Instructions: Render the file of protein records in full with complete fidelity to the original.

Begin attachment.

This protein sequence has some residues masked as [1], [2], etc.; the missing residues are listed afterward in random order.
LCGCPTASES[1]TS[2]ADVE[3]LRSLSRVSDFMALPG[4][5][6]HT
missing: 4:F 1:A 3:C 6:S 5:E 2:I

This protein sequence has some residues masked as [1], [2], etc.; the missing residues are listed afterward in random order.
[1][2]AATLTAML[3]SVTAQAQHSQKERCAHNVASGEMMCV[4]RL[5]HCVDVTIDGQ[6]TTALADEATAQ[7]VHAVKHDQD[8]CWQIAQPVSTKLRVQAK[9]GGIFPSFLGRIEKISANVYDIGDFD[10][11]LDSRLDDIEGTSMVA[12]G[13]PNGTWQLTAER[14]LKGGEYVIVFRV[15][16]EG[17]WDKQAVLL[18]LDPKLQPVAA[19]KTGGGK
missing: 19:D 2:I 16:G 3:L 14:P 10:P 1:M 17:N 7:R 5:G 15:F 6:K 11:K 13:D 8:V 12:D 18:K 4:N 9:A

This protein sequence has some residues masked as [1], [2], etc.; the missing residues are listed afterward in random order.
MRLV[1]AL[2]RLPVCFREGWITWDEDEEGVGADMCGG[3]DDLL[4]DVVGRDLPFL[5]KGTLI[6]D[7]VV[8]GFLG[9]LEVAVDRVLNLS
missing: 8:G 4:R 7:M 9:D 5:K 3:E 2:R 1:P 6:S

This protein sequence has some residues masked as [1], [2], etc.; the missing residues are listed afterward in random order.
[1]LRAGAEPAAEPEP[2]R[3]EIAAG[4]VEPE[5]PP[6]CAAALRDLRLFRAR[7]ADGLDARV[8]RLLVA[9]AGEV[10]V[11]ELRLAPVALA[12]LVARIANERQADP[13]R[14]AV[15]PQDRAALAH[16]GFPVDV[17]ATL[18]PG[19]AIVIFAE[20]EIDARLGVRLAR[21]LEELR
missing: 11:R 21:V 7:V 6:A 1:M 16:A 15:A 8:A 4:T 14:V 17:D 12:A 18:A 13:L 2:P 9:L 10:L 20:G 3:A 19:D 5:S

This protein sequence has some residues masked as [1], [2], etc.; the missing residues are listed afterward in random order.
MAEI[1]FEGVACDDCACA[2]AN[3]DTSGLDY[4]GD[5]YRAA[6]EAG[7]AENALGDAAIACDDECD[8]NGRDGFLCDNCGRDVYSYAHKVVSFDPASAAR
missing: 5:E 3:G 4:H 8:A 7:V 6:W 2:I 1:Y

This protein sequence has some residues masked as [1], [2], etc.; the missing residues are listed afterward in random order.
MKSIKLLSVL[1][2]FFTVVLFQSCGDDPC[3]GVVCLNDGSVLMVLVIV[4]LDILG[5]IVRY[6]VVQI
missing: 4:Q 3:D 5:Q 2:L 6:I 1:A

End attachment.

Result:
This protein sequence has some residues masked as [1], [2], etc.; the missing residues are listed afterward in random order.
LCGCPTASES[1]TS[2]ADVE[3]LRSLSRVSDFMALPG[4][5][6]HT
missing: 4:F 1:A 3:C 6:S 5:E 2:I

This protein sequence has some residues masked as [1], [2], etc.; the missing residues are listed afterward in random order.
[1][2]AATLTAML[3]SVTAQAQHSQKERCAHNVASGEMMCV[4]RL[5]HCVDVTIDGQ[6]TTALADEATAQ[7]VHAVKHDQD[8]CWQIAQPVSTKLRVQAK[9]GGIFPSFLGRIEKISANVYDIGDFD[10][11]LDSRLDDIEGTSMVA[12]G[13]PNGTWQLTAER[14]LKGGEYVIVFRV[15][16]EG[17]WDKQAVLL[18]LDPKLQPVAA[19]KTGGGK
missing: 19:D 2:I 16:G 3:L 14:P 10:P 1:M 17:N 7:R 5:G 15:F 6:K 11:K 13:D 8:V 12:D 18:K 4:N 9:A

This protein sequence has some residues masked as [1], [2], etc.; the missing residues are listed afterward in random order.
MRLV[1]AL[2]RLPVCFREGWITWDEDEEGVGADMCGG[3]DDLL[4]DVVGRDLPFL[5]KGTLI[6]D[7]VV[8]GFLG[9]LEVAVDRVLNLS
missing: 8:G 4:R 7:M 9:D 5:K 3:E 2:R 1:P 6:S

This protein sequence has some residues masked as [1], [2], etc.; the missing residues are listed afterward in random order.
[1]LRAGAEPAAEPEP[2]R[3]EIAAG[4]VEPE[5]PP[6]CAAALRDLRLFRAR[7]ADGLDARV[8]RLLVA[9]AGEV[10]V[11]ELRLAPVALA[12]LVARIANERQADP[13]R[14]AV[15]PQDRAALAH[16]GFPVDV[17]ATL[18]PG[19]AIVIFAE[20]EIDARLGVRLAR[21]LEELR
missing: 11:R 21:V 7:V 6:A 1:M 16:A 15:A 8:A 4:T 14:V 17:D 12:A 18:A 13:L 2:P 9:L 10:L 20:G 3:A 19:D 5:S

This protein sequence has some residues masked as [1], [2], etc.; the missing residues are listed afterward in random order.
MAEI[1]FEGVACDDCACA[2]AN[3]DTSGLDY[4]GD[5]YRAA[6]EAG[7]AENALGDAAIACDDECD[8]NGRDGFLCDNCGRDVYSYAHKVVSFDPASAAR
missing: 5:E 3:G 4:H 8:A 7:V 6:W 2:I 1:Y

This protein sequence has some residues masked as [1], [2], etc.; the missing residues are listed afterward in random order.
MKSIKLLSVL[1][2]FFTVVLFQSCGDDPC[3]GVVCLNDGSVLMVLVIV[4]LDILG[5]IVRY[6]VVQI
missing: 4:Q 3:D 5:Q 2:L 6:I 1:A